Jobseekers often suffer from situational depression. Depression is part of the grief process and comes with the loss of their job and career. Horrendous treatment by the hiring profession frequently triggers a downward mental spiral.

It is unconscionable.

Again, jobseekers are the worst treated people in the U.S. They are treated as if this disaster is all their fault!

It’s a two-way street!
Studies show that the poor treatment of job seekers is coming back to haunt hiring companies.

The date of an interview is circled on a calendar so you remember the important meeting with your potential new employer

Big box retail to manufacturing:
About six months ago a C-level client navigated his way through a series of interviews—including the president of the big-box retail chain. Afterwards, he was told that it would take a month to interview the rest of the candidates. My client was promised phone calls and face-to-face meetings but none of those ever materialized. Nothing.

Two clients have actually received job offers, including salary, benefits, and a start date…and that’s the last they heard from the company. This happened to one client repeatedly to the point where he called me and said, “Marcia, I just received my third job offer and I’m going home to apply for some more positions.” Months later, the other client caught up with the recruiter who said, “Yeah, they decided to reorganize the company and close that office.” Huh?

Why is basic courtesy such a struggle?
What percentage of jobseekers have been interviewed and never heard another word? I suspect that is a very high number. How many jobseekers have applied (no interview) and never heard back? That number would likely include every active jobseeker—100%.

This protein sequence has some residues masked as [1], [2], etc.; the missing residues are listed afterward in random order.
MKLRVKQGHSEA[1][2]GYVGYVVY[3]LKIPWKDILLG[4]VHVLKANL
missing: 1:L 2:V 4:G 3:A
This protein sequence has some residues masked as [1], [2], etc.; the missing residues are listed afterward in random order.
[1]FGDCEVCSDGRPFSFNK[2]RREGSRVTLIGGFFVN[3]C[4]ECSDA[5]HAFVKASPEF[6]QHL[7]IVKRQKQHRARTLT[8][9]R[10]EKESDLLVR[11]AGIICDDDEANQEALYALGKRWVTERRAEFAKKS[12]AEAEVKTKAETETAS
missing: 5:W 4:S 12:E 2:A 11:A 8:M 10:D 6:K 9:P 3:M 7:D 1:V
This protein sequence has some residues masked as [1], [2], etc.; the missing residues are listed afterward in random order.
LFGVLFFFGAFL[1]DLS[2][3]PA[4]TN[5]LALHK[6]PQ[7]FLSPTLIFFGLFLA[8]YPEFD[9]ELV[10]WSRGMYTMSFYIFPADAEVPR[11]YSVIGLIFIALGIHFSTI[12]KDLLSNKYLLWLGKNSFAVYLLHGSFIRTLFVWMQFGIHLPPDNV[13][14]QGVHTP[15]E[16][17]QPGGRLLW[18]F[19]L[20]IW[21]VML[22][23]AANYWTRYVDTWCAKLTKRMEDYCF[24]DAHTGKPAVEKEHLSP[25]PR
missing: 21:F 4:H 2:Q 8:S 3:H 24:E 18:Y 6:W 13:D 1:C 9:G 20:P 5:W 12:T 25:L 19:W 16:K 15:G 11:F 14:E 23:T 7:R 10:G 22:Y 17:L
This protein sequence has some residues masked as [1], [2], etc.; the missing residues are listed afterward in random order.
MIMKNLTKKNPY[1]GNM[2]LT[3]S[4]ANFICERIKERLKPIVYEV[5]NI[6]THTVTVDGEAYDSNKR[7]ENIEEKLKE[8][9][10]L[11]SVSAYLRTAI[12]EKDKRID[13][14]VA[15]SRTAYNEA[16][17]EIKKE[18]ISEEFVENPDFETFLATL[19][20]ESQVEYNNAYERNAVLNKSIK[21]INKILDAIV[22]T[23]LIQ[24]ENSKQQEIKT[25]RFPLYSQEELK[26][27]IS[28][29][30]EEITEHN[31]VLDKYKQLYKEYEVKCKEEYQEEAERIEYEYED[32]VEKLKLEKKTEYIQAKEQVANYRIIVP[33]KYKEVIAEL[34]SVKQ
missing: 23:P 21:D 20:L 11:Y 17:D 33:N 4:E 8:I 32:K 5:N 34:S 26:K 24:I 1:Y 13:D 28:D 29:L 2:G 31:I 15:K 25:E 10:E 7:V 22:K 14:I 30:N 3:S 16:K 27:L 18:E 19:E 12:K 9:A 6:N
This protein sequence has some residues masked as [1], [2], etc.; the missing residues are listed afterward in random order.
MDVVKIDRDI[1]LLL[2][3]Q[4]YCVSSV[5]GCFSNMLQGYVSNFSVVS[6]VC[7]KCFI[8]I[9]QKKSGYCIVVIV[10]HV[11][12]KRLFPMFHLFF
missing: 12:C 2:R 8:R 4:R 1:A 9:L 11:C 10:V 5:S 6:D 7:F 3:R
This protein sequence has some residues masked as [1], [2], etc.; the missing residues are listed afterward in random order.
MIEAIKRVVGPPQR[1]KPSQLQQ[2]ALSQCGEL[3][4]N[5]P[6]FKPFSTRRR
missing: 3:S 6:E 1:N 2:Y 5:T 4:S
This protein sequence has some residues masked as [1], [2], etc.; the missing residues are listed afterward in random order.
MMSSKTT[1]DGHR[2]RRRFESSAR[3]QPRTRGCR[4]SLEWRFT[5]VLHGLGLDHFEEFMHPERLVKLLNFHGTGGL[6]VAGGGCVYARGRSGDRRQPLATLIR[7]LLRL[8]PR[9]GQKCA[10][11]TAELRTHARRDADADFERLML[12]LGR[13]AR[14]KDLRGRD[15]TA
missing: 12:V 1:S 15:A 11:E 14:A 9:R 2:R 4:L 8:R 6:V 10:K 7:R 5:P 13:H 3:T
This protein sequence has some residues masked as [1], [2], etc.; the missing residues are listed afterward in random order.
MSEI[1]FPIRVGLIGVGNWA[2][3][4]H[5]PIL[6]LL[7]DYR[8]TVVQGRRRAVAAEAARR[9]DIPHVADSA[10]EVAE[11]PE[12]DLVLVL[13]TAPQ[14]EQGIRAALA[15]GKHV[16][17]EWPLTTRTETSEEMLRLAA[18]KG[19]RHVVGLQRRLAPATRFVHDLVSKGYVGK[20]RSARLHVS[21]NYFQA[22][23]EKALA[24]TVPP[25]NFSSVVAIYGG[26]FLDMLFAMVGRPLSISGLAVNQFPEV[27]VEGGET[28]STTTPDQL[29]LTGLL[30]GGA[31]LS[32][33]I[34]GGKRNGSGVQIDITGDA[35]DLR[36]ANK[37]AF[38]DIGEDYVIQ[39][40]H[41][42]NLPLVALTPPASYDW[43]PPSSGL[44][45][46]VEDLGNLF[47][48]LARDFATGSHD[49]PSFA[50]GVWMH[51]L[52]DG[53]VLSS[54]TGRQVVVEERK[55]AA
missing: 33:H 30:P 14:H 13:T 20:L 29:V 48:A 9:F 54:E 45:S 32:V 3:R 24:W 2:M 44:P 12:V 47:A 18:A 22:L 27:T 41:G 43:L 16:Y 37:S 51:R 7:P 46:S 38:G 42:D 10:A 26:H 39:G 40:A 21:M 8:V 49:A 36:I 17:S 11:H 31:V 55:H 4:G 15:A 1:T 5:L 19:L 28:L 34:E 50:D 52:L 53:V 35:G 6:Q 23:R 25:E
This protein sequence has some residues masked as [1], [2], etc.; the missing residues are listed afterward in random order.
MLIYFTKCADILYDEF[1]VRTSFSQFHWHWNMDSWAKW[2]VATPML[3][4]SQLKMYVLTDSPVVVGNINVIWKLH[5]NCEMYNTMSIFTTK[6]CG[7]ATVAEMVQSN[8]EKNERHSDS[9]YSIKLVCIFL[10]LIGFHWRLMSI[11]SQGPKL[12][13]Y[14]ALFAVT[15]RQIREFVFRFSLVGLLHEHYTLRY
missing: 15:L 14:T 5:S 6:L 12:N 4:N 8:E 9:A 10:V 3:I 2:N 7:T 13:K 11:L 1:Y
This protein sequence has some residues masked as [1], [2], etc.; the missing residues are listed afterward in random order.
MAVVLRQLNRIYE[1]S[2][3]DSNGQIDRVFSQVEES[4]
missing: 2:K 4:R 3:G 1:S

What is the cost to the company?
Forbes indicates that this practice could ultimately cost companies a lot. This article: Treating Job Applicants Badly May Cost Employers, indicates that when job seekers are treated poorly, their opinion of the company plummets, they are less likely to consider employment at that company and a whopping 78% indicated that they shared their experience with others. Through social media, some stories have gone viral.

A CareerBuilder study shows that 56% of companies reported that an offer was rejected due to a bad experience with the hiring process. One-third indicated that they were less likely to purchase a product from a company that treated them badly.

It’s no wonder that CareerBuilder is trying to find a way to quantify the financial impact in dollars to companies that mistreat job seekers.

Beware of the backfire:
All in all, companies might do well to remember that jobseekers are also customers and consumers, and with so may unemployed people, this could backfire sooner rather than later.

How to vet a recruiter:
Before an interview:

  • Ask the recruiter to connect with you on LinkedIn—especially if you can’t find them.
  • Ask for the web address of their company.
  • Check out the company with the Better Business Bureau and/or the local Chamber of Commerce.
  • Don’t fall for the “pay-to-play” game.

Inspire change:

  • Be kind to jobseekers—especially if you are one.
  • Be kind to hiring professionals—set the standard for professionalism.
  • Reward those companies and hiring professionals who are courteous and act with integrity.

The recruiters that I know are decent, respectful, and true professionals.
Here is a little inspiration for all of us about being kind: